Most people think of home fireplaces as being only for decoration. That’s an understandable sentiment; after all, ethanol fireplaces are great mood-setters, and there’s nothing more relaxing than sitting by the fireplace on a cold night. But as great and cozy as they are, ethanol fireplaces do come with some fire hazards.
Both new and existing owners of ethanol fireplaces should always be aware of how to safely operate them as well as the common hazards that can create major safety risks.
This article will cover the three major hazards that ethanol fireplace customers and salespeople should be aware of. Before we dive in, there’s one important point to keep in mind: bioethanol is not explosive, but it is very flammable. That means that the time you need to be the most cautious is when you’re lighting and filling your fireplace. Most accidents we see and hear about are caused by not filling the fireplace correctly.
We believe that safety begins with proper education. So, it’s important that any fireplace sales representative correctly educates customers on safe ways to fill and light their fireplace. But we know that it can be difficult to get that information because it could lower salespeople profits. Let’s not be ignorant…
Now, let’s look at the major hazards you’ll encounter with an ethanol fireplace.
There are three main types of hazards we tend to see: spilled fuel, fuelling an already hot fireplace, and overfilling the fireplace burner.
Let’s look at each hazard individually and steps to avoid it. Keep in mind that these are not the only potential hazards that an ethanol fireplace can pose. These are merely the most common dangers and mistakes that we see. You should always follow your fireplace’s operating instructions and be aware of the best way to care for it.
Because bioethanol behaves differently than water, spilling while fueling the fireplace is a common hazard with ethanol fireplaces. The danger comes if you light the fireplace after spilling fuel in or around it. Spilled fuel can cause an uncontrollable flame that will not explode, but can easily damage your fireplace. While I haven’t heard of any personal injuries as a result of spilled fuel, I am aware of an explosion-like flame that happened as a result of spilled fuel and a fireplace that had been designed using the out-dated cup system.
The best way to avoid spilling fuel is to use a funnel every time you fill your fireplace. If any fuel does get spilled, you should always clean it up immediately and then make sure you don’t have any ethanol left on your hands or lighter.
Fuelling A Hot Burner
If you find yourself itching for a little adventure, filling bioethanol into a hot fireplace is not the way to scratch that itch. When lighting bioethanol, you’re actually lighting the fumes. So if you pour bioethanol into a hot burner, you’re increasing the fuel’s evaporation, which means more fumes. You can see where this is going. As the fumes increase, so does the risk of a bursting flame and serious injury to you and your fireplace.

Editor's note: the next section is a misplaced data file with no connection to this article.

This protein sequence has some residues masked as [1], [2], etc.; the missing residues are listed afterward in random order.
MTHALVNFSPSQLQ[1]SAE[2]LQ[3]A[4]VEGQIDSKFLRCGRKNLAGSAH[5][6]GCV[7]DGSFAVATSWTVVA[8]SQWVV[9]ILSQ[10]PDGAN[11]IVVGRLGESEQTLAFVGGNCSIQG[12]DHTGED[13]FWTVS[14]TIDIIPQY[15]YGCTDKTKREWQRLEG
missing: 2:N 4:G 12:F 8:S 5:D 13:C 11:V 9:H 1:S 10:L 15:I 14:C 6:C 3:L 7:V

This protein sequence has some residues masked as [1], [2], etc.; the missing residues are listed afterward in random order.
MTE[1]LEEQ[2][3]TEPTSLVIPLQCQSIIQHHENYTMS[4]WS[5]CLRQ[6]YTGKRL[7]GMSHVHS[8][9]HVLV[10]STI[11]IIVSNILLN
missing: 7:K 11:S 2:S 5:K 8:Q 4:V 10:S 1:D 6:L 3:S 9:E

Before you refuel an ethanol fireplace, you should always close the lid and wait at least ten minutes before you dump any fuel in. When you are ready to refuel and confident that the fireplace is no longer hot, make sure to use a funnel to pour the bioethanol into the burner. You should also check for spills before you light the fireplace. Taking these steps will prevent burst flames caused by a hot fireplace or a fireplace that’s already lit.
There’s one important thing to keep in mind: as your fireplace runs low on fuel, the size of the flames will most likely go down. On a dark night, that can make the flame hard to spot. This is especially true if some wine has been enjoyed throughout the evening. You should always be absolutely sure that any flame in the fireplace is fully extinguished before you refuel. Neglecting to do so can cause a bursting flame and possibly ignite any fuel in the bottle. This is not a situation you want on your hands, especially if the wine is still taking hold of your faculties.
Overfilling the Burner
Overfilling is a common error that ethanol fireplace owners check. You should always check your fireplace’s instructions and adhere to the recommended fuel levels.
Quantities of fuel will vary based on the fireplace itself, but the typical recommendation is to fill the fireplace burner no more than half an inch from the top.
If you overfill the burner, it can cause an uncontrollable flame and make it more difficult to shut off the burner.
While your fireplace may be able to handle the extra heat, if the fireplace is knocked into, the fuel could spill out of the burner. The good news is that most fireplaces have a built-in spill tray to catch the fuel in a separate compartment. We’ve gone even further with our fireplaces: we build in a ceramic core that will bind fuel into the fireplace’s burner.
As an ethanol fireplace sales representative, there’s nothing I take more seriously than safety. I care about the safety of my customers, and it’s the only way to run a successful company.
If you ever feel unsure about how to safely operate or maintain your fireplace, never hesitate to get some guidance from your sales representative. This is especially important if you’re a first-time user. Learning and following safe operating procedures will not only ensure your own safety but will help keep your fireplace in good shape for many years.
The bottom line is: safe fueling is the most important part of fireplace use and maintenance. Following manufacturer guidelines and those laid out in this article are the best ways to minimize risk.
Remember: anything that uses a flame will involve a fire hazard, and it’s up to you to keep you and your family safe.